Speed up to Slow-down the Effects of Aging

20 May

“There is a credible scientific basis for believing that we could slow aging in the foreseeable future.” (Has the time come to take on time itself? | Collin Farrelly | BMJ | 19 july 2008 | Volume 337)

Is there anyone out there who doesn’t want to slow the effects of aging? I’ll elaborate on these a little more and provide the science behind them when I have a little more time… but here’s a little to get you started and to start thinking about exercise as being more than an aesthetic, optional endeavor in your day.

Keeps the body young by lowering the rate at which telomeres (sites at the end of your chromosomes on all cells) erode, which means overall body wear and tear happens at a reduced speed.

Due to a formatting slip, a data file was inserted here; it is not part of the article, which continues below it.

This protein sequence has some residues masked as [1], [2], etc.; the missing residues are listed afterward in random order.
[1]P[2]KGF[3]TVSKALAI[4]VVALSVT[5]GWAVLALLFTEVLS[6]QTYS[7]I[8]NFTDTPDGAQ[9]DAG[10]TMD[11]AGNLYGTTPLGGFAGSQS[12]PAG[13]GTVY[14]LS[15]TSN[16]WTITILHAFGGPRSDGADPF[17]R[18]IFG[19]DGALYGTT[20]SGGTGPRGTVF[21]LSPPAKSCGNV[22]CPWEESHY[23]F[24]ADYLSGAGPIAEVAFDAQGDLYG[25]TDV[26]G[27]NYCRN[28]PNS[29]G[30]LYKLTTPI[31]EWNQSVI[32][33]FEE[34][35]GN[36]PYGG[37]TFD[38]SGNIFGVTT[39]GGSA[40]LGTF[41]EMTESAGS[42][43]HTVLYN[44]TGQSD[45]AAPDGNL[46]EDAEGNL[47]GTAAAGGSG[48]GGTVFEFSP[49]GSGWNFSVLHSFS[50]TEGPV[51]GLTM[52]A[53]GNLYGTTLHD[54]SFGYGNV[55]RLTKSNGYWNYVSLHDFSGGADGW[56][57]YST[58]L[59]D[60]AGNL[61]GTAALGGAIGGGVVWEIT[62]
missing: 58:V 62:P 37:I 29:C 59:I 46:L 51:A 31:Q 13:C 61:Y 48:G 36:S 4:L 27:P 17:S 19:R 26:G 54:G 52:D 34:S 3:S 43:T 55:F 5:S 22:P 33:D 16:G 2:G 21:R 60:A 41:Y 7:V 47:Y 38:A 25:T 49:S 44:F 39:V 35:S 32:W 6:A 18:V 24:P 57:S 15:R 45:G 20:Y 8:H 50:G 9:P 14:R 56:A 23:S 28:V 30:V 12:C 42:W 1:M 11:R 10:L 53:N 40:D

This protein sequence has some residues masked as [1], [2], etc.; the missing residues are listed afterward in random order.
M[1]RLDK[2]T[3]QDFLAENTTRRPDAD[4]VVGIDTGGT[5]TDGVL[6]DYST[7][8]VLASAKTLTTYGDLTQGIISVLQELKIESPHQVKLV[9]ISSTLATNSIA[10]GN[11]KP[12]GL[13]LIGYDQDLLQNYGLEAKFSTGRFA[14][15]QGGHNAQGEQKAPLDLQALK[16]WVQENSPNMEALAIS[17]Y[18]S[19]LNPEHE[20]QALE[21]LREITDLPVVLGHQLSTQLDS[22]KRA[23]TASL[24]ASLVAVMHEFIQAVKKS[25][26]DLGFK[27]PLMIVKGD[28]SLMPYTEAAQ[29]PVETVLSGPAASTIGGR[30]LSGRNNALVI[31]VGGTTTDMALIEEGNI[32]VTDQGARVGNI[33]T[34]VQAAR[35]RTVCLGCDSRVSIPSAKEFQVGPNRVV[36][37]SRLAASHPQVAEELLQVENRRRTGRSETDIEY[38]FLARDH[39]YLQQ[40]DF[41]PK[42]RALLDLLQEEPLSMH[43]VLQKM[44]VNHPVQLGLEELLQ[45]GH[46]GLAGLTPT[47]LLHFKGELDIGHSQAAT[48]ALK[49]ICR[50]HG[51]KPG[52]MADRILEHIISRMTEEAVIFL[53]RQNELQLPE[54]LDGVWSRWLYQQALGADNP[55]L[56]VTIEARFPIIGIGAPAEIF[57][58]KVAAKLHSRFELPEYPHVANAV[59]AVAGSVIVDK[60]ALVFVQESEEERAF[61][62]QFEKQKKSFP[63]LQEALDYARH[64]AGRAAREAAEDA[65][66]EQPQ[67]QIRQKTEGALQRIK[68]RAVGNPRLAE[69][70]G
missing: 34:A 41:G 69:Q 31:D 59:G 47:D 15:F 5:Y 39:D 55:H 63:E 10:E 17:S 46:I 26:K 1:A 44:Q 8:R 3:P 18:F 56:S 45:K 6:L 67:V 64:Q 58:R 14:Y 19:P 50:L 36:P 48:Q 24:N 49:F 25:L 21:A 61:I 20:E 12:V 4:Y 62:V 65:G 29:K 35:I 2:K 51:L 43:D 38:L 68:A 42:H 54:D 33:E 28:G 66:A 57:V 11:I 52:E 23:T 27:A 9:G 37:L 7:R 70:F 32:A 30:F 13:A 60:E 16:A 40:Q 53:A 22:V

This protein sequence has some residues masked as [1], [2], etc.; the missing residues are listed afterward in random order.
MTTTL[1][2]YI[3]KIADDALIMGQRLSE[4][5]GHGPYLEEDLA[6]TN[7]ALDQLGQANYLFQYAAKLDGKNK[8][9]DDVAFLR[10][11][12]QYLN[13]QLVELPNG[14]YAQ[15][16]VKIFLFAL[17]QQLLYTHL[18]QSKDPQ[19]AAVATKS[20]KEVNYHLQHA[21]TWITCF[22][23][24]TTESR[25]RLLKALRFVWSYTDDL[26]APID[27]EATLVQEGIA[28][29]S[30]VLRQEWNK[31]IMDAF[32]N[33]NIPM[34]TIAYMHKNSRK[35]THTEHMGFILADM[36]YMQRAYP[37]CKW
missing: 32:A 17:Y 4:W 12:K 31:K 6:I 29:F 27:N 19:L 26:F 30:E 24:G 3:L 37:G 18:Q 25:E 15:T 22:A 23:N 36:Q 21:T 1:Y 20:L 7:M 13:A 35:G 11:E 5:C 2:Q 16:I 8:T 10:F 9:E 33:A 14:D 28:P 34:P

Lowers your blood pressure.

Increases lung capacity and heart pumping power.

Makes skin look younger because of improved circulation.

 Cuts your odds of getting ill and speeds up the recovery process if you do become ill. Some studies are suggesting that exercisers have higher levels of immune cells that help fight off certain types of cancer.

 May raise HDL cholesterol and improve other heart disease risk factors.

Normalizes fasting insulin levels, which means a decreased risk of diabetes. 

Be less forgetful! Lifelong exercise keeps the hippocampus – your memory storage area – from shrinking, a primary cause in memory loss.

Improve your mood and fend off or improve depression in some people.

Control weight, improve digestion… there are so many great benefits! Can you think of reasons NOT to exercise (not the lame “I don’t want to…”!)?

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